If Silverman’s bawdy comedy makes us uncomfortable, it also invites us to laugh at our discomfort. And at our politics, our prejudices, our darkest, nastiest thoughts and secrets and struggles, the weirdest impulses of our bodies and wills, our mounting frustration with an insanely puritanical and thought-policing culture, our tendency to treat silly things as sacred. Maybe laughter is not just a cathartic purge of angst and depression but a way of dragging our various darknesses into the light—and minimizing their power over us.

“God does not treat us as if we were spirit and nothing else,” wrote Frank Sheed, one of the foremost Catholic apologists of the 20th  century. In his book Theology and Sanity, Sheed emphasized the bodiliness of Christ and the bodiliness of man, and argued that the sacraments, by “continually reminding man of his body… keep his feet firmly planted upon the ground and destroy pride in its strongest root.”

“The existence of our bodies is not due to a slip of the hand, which God has ever regretted and prefers to ignore,” Sheed writes. “But it is hard to see it is as sacred. The body seems to go out of its way to remind us of its ignominiousness—what with pus and mucus and all the things it expels from itself….”

Christ is not shocked by this ignominiousness—the humiliating, disgraceful, and often hilarious aspects of our bodies, the secret thoughts we dare not speak aloud (though Silverman usually does). Christ touched lepers and rubbed spit in a blind man’s eyes and spoke casually to a woman about her long list of ex-lovers while getting a drink of water. We are easily shocked and disgusted. He is not.

Do I take an enormous leap from Christ and Frank Sheed to Silverman and Shumer? Probably. But there is an appealing humility in comedy that wears the body lightly, and acknowledges the ridiculous disgrace of the human condition, which is only ridiculous because it seems so contrary to what we sense is our inherent dignity.

Christ is not shocked by this ignominiousness—the humiliating, disgraceful, and often hilarious aspects of our bodies…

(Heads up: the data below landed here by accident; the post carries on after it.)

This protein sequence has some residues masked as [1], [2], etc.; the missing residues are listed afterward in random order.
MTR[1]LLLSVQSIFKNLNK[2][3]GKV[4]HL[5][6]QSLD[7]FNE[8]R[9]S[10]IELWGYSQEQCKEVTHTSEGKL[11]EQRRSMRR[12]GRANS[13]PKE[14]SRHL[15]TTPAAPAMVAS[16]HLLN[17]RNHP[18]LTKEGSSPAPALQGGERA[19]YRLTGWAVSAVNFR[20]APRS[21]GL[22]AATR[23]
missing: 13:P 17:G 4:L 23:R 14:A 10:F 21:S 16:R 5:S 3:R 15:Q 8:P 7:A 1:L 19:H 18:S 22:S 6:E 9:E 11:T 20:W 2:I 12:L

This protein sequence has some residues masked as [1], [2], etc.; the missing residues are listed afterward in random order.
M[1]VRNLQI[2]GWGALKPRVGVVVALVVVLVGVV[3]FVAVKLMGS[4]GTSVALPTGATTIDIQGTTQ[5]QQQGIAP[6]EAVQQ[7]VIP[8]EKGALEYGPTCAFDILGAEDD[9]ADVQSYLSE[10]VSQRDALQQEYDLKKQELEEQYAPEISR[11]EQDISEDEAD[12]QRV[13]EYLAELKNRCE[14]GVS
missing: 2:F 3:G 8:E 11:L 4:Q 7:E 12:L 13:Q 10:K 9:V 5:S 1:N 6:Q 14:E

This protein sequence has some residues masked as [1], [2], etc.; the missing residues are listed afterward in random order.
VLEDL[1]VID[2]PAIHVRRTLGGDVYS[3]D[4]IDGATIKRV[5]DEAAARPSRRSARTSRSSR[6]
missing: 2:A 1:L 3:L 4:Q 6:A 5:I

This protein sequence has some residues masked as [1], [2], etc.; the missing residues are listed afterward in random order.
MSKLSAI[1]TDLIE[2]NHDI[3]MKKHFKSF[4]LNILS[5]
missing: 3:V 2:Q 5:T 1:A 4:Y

Humor writer Jenny Lawson, who has been diagnosed with depression, anxiety, and a slew of other maladies cataloged in the DSM-V, says that her sharp sense of the absurd helps her to cope. But she started writing about her depression because, “on a very selfish level, it is so reassuring to me to have other people say, ‘You’re not alone.’ I’m sometimes stuck at home and cannot force myself to leave the house, or I’m at a hotel room and I cannot leave the hotel room even to eat, and I know I can always go out on Twitter and say, “I’m stuck. I don’t know what I’m doing. I feel like a failure.” And a thousand people are going to say, ‘I’m right there with you. I’m hiding in the bathroom myself.’”

When Lawson tweeted an embarrassing exchange she had with an airport cashier, her followers chimed in with their own hysterically awkward moments, and the whole party went viral via Buzzfeed. Reading the tweets, I laughed so hard I broke a sweat. Even now, thinking of the woman who texted her boss instead of her boyfriend at the end of her first day of work at a new job: “Heading out. Love you;” or the guy who tried to order his lunch in a drive-through only to be informed he’d been talking to the trash can, I smile. My heart softens. My shoulders relax. I feel a genuine fondness for humanity. We’re so often clueless and inappropriate, whether we like it or not. We are adorable.

Sheed thought the sacraments were the genius of the church, material substances—water, wine, bread, oil—that deliver divine healing to us in our bodiliness. Meanwhile, the secular Silverman says, “I think comedy is the greatest way to open minds or change minds or get information out.” While sharing the truth of her depression offers companionship and encouragement to those who are similarly struggling, laughing at her jokes and understanding the source of her raunch may help all of us to see each other better in the dark.